Bank of America has won praise lately for doing a better job than most big banks of informing customers about its checking account fees. But now those fees are about to go up.
Starting May 24, the bank will charge a monthly fee of $12 for its MyAccess checking account, up from the current $8.95. To avoid paying the fee, customers will have to keep at least $1,500 in the account or set up a direct deposit of at least $250; previously there was no direct deposit minimum.
Bank of America also will begin charging a fee of $35 every time a customer overdraws her account by even a penny. Currently, the bank doesn’t begin charging overdraft fees until an account is overdrawn by $10 or more.
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Previously the bank won kudos from the Pew Center for Charitable Trusts, which investigated bank fees and found that Bank of America does the best job of informing customers about its fee structure. When consumers click the “Facts about fees” link on the BofA’s MyAccess website, up pops a slick mini website that explains things like overdrafts and how to calculate the interest rate on a credit card.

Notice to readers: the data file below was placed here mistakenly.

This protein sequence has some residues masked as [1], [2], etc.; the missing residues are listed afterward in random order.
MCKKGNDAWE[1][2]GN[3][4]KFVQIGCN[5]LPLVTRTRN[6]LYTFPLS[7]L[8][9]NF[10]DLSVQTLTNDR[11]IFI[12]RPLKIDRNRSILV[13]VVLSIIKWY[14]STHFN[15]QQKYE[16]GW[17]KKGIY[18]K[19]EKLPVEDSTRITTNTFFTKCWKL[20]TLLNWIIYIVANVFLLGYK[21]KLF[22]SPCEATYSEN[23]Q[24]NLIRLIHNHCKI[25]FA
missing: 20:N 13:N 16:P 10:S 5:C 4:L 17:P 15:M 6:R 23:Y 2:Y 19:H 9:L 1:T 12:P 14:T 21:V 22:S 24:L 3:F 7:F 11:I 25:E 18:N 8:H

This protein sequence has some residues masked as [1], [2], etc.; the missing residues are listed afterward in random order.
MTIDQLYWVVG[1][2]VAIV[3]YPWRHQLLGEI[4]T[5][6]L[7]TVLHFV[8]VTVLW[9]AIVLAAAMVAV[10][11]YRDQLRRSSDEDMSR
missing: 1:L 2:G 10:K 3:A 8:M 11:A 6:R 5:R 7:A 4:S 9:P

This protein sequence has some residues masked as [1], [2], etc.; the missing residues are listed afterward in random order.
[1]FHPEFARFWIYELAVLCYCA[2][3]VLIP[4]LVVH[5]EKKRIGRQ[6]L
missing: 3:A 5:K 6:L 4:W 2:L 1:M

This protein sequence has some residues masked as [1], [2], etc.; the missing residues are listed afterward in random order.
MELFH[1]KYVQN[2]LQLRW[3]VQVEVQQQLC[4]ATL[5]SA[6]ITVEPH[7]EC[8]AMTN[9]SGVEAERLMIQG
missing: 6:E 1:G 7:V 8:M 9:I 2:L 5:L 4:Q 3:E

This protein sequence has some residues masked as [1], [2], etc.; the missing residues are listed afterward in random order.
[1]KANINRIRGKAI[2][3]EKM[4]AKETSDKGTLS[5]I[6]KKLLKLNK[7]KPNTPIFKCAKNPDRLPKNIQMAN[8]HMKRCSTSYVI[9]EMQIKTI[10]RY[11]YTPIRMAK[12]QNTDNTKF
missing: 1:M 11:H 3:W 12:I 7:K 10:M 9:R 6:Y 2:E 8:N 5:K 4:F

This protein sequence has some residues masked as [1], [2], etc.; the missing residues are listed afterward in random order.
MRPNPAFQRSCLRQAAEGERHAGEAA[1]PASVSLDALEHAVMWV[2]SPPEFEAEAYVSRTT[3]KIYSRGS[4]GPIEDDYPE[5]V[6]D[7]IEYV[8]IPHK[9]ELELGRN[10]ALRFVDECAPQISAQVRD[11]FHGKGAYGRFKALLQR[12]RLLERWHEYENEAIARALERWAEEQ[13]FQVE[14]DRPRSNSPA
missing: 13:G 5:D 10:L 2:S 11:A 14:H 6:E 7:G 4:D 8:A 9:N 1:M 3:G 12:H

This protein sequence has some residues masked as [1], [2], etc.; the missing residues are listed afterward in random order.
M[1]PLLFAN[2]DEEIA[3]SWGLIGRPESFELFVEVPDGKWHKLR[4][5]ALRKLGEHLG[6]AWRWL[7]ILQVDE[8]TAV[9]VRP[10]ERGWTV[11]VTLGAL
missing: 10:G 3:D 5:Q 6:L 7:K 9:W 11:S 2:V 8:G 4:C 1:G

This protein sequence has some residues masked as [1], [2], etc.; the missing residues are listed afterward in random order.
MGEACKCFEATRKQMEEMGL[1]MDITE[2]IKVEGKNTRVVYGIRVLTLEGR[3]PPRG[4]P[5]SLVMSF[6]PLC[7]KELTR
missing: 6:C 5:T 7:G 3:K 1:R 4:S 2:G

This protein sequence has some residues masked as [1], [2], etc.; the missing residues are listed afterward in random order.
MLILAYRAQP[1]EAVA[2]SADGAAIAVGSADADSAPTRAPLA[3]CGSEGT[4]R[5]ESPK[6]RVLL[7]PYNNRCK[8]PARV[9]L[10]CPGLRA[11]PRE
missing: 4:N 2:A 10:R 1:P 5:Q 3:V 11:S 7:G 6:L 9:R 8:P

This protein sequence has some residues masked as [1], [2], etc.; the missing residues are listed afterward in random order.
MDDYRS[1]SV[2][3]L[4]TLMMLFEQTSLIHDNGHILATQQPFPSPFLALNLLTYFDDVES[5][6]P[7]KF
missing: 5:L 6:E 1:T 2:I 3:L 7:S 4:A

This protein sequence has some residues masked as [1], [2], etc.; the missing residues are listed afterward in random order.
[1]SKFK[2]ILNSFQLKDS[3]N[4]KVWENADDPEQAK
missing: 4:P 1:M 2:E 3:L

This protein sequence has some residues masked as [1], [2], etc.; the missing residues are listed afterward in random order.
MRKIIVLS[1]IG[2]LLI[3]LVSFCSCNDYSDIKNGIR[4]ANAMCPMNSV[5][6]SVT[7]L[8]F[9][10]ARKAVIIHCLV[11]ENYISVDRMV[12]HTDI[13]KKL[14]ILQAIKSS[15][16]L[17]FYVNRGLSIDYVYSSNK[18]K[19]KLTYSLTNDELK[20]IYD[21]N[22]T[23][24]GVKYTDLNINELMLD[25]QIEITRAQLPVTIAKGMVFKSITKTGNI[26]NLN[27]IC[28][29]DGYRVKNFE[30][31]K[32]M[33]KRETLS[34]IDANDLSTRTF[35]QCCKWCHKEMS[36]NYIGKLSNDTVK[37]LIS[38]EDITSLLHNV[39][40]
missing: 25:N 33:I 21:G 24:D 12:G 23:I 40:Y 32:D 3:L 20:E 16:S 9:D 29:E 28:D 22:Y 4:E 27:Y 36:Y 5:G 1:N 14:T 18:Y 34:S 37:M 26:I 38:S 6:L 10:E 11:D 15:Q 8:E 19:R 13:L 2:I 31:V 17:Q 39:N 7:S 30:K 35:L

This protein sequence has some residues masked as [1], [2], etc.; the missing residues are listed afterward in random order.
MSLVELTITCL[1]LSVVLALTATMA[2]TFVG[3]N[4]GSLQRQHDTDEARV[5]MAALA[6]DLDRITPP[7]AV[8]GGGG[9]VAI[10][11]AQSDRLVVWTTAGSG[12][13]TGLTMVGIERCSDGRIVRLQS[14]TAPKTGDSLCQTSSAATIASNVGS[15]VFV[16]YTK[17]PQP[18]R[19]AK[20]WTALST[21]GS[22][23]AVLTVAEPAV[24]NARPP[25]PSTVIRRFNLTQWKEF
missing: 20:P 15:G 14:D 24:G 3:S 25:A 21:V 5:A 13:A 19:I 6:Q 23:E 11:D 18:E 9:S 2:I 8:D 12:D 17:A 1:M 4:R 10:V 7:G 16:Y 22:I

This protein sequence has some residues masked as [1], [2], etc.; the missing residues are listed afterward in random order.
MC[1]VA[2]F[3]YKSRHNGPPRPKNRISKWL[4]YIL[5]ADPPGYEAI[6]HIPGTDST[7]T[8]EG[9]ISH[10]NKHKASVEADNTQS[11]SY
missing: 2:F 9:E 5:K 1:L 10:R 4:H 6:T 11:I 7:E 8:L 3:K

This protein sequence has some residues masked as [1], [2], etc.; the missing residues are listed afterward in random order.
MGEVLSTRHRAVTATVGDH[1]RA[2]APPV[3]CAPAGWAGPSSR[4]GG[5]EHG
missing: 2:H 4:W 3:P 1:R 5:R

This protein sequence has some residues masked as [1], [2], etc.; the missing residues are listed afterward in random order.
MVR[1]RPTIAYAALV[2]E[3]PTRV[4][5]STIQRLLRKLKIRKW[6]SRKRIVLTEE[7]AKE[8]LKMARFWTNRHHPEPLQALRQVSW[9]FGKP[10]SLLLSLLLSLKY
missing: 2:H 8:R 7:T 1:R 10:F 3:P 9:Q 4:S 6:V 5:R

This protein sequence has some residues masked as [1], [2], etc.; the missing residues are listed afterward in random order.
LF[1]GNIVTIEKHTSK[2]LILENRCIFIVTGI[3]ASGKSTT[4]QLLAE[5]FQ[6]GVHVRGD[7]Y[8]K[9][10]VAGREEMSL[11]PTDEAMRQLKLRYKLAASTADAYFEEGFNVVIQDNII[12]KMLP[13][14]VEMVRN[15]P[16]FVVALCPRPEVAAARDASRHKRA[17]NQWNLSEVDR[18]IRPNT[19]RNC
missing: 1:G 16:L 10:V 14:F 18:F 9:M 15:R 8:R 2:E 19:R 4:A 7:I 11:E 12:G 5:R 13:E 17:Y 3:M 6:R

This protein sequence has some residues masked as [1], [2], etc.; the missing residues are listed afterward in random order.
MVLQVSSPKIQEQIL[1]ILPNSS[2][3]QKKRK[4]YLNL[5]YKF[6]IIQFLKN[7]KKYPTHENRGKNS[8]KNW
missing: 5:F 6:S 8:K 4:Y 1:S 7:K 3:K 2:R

But the bank’s move to charge overdraft fees more often probably won’t win it any friends at Pew. The center’s report found that the median amount by which people overdraw their checking accounts is $36, and the average overdraft fee is $35, with an average repayment period of seven days. Stretched out over a full year, that equals an annual percentage rate of 5,000%, “a costly way to address credit needs,” Pew found. “Bank overdraft penalty fees are disproportionate to the size of the median overdraft amount.”
That will be even more true now that BofA’s fee will kick in after the first penny of overdraft.
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Image: Michael Gray, via Flickr